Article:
The warm-up aims to:
-prepare the body and mind for the activity
-increase the body's core temperature
-increase heart rate
-increase breathing rate.
It is very important to warm up the body before exercising. This aids the performer in preparing psychologically for exercise, reducing the chance of joint and muscle injury.
Warm up exercises prepare the body for exercising by increasing the blood flow to the muscles allowing them to loosen up, which can raise the flow of oxygen to the muscle cells. Doing this gradually increases the body's temperature. This then increases the speed and force of muscular contractions, because nerve impulses travel faster at higher body temperatures, and muscles become less stiff or more pliable.
They also help to gradually increase the heart rate and ensure that the demand made on the circulatory and metabolic systems is gradual as well. In a safe and gradual way they allow blood to be diverted away from other parts of the body such as the digestive system to the muscles being exercised. This initial part of your exercise session helps to improve neural function and co-ordination, protect major joints as it takes time to increase the supply of lubricating synovial fluid and to thicken the articular cartilages – the body’s shock absorbers.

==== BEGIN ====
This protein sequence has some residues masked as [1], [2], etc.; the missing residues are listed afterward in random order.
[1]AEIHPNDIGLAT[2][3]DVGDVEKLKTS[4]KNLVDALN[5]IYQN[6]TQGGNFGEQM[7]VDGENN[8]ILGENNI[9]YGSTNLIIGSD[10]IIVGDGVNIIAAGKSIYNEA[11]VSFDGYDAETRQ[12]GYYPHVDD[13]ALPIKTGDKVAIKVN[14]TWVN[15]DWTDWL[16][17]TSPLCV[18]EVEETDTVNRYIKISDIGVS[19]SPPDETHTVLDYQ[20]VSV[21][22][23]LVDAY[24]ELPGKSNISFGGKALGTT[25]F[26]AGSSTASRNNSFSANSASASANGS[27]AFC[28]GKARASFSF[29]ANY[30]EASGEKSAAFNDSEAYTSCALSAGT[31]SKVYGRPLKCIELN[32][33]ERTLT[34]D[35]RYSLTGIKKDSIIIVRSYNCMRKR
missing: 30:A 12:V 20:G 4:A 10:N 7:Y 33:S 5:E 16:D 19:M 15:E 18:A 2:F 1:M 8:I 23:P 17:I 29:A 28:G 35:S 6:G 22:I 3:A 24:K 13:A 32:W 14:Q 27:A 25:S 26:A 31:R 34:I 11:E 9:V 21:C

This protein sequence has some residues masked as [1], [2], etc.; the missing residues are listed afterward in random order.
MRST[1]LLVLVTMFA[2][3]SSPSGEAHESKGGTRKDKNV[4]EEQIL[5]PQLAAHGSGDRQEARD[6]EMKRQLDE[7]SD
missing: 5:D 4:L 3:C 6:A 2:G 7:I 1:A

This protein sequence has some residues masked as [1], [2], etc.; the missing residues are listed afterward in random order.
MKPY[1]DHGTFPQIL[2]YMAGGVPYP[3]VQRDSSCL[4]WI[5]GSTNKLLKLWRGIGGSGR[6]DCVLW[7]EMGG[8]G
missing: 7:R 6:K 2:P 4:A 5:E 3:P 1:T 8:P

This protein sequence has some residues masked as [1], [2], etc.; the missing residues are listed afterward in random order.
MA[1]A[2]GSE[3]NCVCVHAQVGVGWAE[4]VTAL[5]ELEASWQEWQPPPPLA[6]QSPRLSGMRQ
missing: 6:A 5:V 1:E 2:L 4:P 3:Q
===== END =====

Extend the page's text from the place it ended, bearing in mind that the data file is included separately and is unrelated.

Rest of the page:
The warm up's intensity should cause perspiration but not cause fatigue. The type of warm up needs to be appropriate for the activity planned. It also needs to be appropriate to the age range and fitness level of the participants, usually lasting for 5-10 minutes in duration.
The following examples cover a warm up:
• walking or jogging to increase the body’s temperature
• dynamic stretches to reduce muscle stiffness
• specific stretches for muscles that will be used during exercises
So in warming up thoroughly, we are preparing the body and the mind for the more energetic demands to come.